One of the things I've loved about Whole Foods is the cheese department, in particular the folks working there. We had a party at our house years ago & I wanted a cheese assortment. I asked a young gentleman behind the counter for recommendations - he hooked me up with a beautiful cheese selection, crackers & condiments. It was a hit at the party & it began a renewed interest & enjoyment of cheese.

Erin says …

As for pairings, I love pomegranate seeds with the softer cheeses... adds a wonderful sweetness.

cynthia says …

Love, Love Love cheese! This is wonderful, also check out the book "CHEESE" by McCallmon and Gibbon. Happy Holidays!

Julien says …

Bonjour, I am visiting France, my homeland, for a couple of weeks and last saturday, my buddy calls and says " be ready in 5 we are going for a dinner " 5 Later I was ready to drawn into a new circle of people I never heard about before. Those 5 just let me the time to grab a bottle of red wine, not so well selected unfortunately. Once there, the usual human dog's but sniffing process goes on. I get a glass and purpose my help to set the table. We were about 20 including kids. We move the furniture and create a long table so everybody could seat. This is important. Le Filet mignon de Porc and its Pommes de terre nouvelles are being brought to the table by the Chef and its local complains in order to moderate guests growing appetite: -It's dry now... -I am not sure if there is enough for everybody -The quality might not be the best Well, it was a stunning dish, perfectly cooked, just the right amount of sauce and plenty of flavors. And then came... THE cheese plate. It was being brought by my left side table neighbor. There was about a dozen of different products with different colors and texture. Because I am a lucky person, my neighbor made a little pitch for all the cheeses. So, if you make the cheese plate, make a selection of the cheeses and remember them so you're able to generate an interesting conversation and brake the ice during the meal. Talking food is always a good way to get introduce to someone. And I have a couple of recs for my fellow north Americans: -When you cut some cheese, do it frankly, cut it all the way with the skin, and leave the skin aside your plate (as less as possible). Do not only dip your knife into the best part. This tech allows to keep the cheese in shape, and its appetite look for the next one. -Make a mix of more or less SMALL slices of the cheeses you like and the one you want to experiment. CHEESE IS ABOUT TASTE. Plus if there are some more at the end, you can take some more. ( and there you will be even more exiting to see a well cut cheese ) -Share your experience around the table. like " OMF(rench)G, this is sooooooo stinky and even tastier than all the rest " or " This one is good with a sip of this wine " -Have a diversify selection of good breads. Cause cheese goes with bread. At least this is how my do it on this side of the Atlantic. Now the list I wish there will be on the table: Parmigiano Reggiano Mascarpone with Gorgonzola Gouda with Cumin and Brie with Truffles (this one will be on the table!!!!!!) and 2 I don't kow. This looooong comment is a way to Thanks the persons that welcomed me to their table and all the other folks there. Merry Christmas Julien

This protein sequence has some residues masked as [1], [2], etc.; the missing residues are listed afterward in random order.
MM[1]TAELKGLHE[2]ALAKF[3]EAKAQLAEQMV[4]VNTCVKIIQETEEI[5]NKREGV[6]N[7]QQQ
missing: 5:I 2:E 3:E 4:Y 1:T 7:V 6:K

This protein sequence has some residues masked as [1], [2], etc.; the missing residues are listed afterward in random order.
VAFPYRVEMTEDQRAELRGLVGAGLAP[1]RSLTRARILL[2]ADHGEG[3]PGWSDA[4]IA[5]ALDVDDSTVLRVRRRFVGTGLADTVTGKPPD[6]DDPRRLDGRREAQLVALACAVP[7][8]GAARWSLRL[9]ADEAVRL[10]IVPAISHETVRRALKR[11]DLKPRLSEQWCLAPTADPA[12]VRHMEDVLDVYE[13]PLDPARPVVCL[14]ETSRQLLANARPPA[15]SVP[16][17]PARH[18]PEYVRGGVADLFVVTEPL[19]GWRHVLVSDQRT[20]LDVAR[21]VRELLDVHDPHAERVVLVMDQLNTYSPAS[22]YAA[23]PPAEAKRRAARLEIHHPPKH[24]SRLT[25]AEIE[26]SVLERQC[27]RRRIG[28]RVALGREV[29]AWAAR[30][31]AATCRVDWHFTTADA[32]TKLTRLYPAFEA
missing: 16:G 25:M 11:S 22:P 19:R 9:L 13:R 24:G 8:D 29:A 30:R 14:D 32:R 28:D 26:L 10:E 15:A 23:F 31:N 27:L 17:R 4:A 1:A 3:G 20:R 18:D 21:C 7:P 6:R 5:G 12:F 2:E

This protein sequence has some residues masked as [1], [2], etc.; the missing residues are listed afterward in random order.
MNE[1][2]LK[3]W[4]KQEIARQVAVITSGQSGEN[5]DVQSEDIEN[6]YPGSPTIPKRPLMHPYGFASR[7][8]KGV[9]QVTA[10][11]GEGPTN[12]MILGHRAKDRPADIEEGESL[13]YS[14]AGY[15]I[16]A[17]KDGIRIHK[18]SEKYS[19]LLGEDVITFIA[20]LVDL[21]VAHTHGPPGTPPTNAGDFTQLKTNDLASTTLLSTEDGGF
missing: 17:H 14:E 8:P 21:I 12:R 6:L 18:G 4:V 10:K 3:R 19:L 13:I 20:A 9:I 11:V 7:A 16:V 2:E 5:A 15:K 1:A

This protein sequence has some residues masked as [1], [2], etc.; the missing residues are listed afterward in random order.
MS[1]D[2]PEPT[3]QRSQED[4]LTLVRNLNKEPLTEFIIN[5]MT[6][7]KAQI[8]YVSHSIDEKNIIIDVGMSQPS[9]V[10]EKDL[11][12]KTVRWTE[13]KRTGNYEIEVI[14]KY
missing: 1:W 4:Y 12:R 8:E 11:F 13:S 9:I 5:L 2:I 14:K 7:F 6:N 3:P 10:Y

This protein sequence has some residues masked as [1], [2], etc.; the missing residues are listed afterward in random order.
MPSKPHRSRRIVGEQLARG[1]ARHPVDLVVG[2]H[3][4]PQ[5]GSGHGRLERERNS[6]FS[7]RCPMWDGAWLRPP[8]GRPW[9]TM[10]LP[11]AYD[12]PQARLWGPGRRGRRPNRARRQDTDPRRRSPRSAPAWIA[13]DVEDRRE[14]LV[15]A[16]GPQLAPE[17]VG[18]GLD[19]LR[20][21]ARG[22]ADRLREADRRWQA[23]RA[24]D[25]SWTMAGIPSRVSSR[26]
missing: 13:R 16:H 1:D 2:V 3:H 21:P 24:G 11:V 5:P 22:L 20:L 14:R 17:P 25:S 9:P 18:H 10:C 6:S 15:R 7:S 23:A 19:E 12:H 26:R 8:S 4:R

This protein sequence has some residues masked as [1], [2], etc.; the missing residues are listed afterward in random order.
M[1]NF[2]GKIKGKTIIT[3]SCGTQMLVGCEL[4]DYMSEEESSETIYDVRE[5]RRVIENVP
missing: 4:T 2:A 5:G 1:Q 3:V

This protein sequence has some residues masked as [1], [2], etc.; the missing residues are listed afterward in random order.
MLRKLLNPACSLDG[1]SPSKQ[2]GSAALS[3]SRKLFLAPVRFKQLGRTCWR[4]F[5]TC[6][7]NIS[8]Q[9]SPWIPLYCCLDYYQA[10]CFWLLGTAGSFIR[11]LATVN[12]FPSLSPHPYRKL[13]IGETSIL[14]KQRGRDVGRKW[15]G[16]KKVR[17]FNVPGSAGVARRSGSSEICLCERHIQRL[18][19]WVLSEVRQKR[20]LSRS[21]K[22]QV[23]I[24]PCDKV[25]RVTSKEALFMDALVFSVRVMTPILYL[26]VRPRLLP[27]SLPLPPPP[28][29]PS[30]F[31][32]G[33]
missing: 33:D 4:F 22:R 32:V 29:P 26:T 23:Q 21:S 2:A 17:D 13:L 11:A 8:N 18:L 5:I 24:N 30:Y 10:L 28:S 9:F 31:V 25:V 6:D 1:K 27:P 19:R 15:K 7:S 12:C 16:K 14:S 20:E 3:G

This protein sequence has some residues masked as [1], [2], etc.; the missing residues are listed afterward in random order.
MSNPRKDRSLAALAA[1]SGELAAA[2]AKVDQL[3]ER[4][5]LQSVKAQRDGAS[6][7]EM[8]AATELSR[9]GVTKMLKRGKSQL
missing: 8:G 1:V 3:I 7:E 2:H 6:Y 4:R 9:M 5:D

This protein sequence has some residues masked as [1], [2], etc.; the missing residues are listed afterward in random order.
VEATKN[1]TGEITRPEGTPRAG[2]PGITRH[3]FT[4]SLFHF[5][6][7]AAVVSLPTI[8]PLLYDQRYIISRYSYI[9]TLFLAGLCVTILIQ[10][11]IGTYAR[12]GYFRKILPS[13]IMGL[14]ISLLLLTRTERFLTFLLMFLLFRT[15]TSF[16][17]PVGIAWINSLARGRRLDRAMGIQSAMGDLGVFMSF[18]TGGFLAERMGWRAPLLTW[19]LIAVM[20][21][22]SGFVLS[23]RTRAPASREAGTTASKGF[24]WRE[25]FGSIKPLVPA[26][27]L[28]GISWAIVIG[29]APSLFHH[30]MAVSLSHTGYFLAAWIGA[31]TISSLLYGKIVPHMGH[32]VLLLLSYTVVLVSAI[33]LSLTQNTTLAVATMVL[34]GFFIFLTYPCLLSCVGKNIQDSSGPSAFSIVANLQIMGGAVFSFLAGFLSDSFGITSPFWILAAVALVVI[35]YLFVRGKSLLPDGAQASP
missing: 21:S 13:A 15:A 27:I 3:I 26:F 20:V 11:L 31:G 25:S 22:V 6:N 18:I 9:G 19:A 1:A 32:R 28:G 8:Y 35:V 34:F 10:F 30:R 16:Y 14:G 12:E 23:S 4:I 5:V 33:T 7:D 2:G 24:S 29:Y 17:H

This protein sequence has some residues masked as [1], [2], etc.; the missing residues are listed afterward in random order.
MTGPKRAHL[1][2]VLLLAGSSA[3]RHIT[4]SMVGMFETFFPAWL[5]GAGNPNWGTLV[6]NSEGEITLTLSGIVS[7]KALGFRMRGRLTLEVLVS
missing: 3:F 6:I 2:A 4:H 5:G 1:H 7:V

Threemealsaday says …

Robusto and butterkese would have been great adds. Nice article

Kathie says …

I get most of my cheese at the farmers markets in San Diego County (Poway and Hillcrest) - here's to putting out a shout out for the Spring Hill Dairy. I've been impressed by WFs range of cheeses - but have yet to try them as I always have SHD cheeses at home!

Alessandro says …

I'd like to add a typical italian suggestion: we always say "al contadino non far sapere, quanto è buono il cacio con le pere!" ["don't let know at the farmer how delicious is the cheese with the pears!"]. So try to add some slice of fresh green or golden pears with any kind of cheese!